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Blake Bortles Has Had A Very Bad Summer

Illustration for article titled Blake Bortles Has Had A Very Bad Summer

Jaguars quarterback Blake Bortles, who at one point had some people convinced that he would be good, has done just about everything possible to lose his starting job this summer. His preseason contributions have been a series of sad and bewildering lowlights, he’s been quietly cursed by at least one receiver during practice, and his coach is struggling to come up with even a half-hearted vote of confidence.

Here’s something that indicates head coach Doug Marrone’s patience with Bortles is waning: Chad Henne has been named the starter for the Jags’ third preseason game, a contest which traditionally signals who is on track to begin the regular season as the starter.

A bad team shuffling one bad quarterback in place of another isn’t huge news, but Bortles’s stumble has been particularly sudden and steep. He was the third overall pick in 2014, and after a rookie season in which he threw 11 touchdowns and 17 picks in 14 games, he seemed to make a leap of sorts in his sophomore year. He finished that season with 35 touchdowns, 18 interceptions, and 4,428 yards. Then everything went to hell in 2016, as ESPN’s Bill Barnwell neatly sums up here:

Bortles fell off from 2015 to 2016, but not by quite as much as some have suggested, with his QBR dropping from 55.8 to 49.2. More concerning was the visible mechanical decline. The Jags had originally planned on giving Bortles a redshirt year in 2014 to “fix” his mechanics, but things never got right. He worked with biomechanics guru Tom House during the 2015 offseason, but once the wheels come off in 2016, Bortles looked like no other quarterback in the league. His footwork went south, while his release and arm action turned into a Rube Goldbergian nightmare. The guy who looked like a dream NFL quarterback seemingly turned into Byung Hyun-Kim with the ball in his hands.


This offseason brought another round of stories about Bortles once again working hard to fix his mechanics, but based on how he’s looked in the first two preseason games, not a lot of progress has been made. Now Bortles’s old college coach is saying ominous things about his former player’s mental fortitude (via The MMQB):

“He had a real problem a year ago, dropping the ball down below his right hip to throw—that obviously slows down your release time,” says Taaffe. “It appears that aspect is fixed, not dropping the ball like he was.”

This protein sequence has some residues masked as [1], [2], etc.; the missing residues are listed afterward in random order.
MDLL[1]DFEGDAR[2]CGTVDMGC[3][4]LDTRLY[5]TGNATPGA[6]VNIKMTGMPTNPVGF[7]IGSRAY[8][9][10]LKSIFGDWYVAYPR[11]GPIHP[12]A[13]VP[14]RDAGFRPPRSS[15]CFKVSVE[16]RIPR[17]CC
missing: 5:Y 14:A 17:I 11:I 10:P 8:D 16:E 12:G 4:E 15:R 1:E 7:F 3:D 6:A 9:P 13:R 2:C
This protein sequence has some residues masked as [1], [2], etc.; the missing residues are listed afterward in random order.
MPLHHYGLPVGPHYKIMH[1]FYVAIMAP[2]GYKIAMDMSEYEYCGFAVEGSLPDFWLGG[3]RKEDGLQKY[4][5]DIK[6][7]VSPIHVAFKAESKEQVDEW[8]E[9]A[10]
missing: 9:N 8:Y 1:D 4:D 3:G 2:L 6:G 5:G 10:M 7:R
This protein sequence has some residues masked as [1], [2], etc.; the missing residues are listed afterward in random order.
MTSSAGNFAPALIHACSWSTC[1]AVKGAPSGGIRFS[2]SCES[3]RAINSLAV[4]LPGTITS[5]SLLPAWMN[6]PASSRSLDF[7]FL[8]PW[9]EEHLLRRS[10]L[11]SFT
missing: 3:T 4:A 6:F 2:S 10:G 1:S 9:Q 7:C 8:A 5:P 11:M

“I think his issue at this stage is more that six inches between his ears than anything,” Taaffe says. “I think it’s a mental thing now. ...

Bortles is having a rough time, but this summer has perhaps been even more embarrassing for the Jaguars than it has for him. In May, the Jags decided to pick up Bortles’s fifth-year option on his rookie contract, which has him slated to earn $19 million in 2018. This is a move a team usually makes when they believe they have finally found their quarterback of the future; the Jags’ quarterback of the future just lost his job two weeks into the preseason.

The fifth-year option further complicates Bortles’s chances at potentially winning his job back. That $19 million is guaranteed for injury only, meaning the Jags are only on the hook to pay it if Bortles gets hurt so badly this season that he can’t pass a physical next offseason. That’s a relatively small risk that any team is willing to take if they believe a player still has some potential to offer, but if Bortles’s value has effectively been zeroed out before the season even starts, it’s not impossible to imagine the Jags taking the financially safe route and planting him on the bench for 17 weeks before cutting him next summer. (If they cut him this year it will cost them about $6.6 million in dead money.) Having him locked into that big of a salary for 2018 also makes him almost impossible to trade, as not many teams are in a position to take a flyer on a reclamation project who will cost $19 million.


In the span of a few weeks, Blake Bortles went from getting paid, to losing his job, to possibly losing any chance at getting his job back because he got paid. Again, it’s been a rough summer for him.

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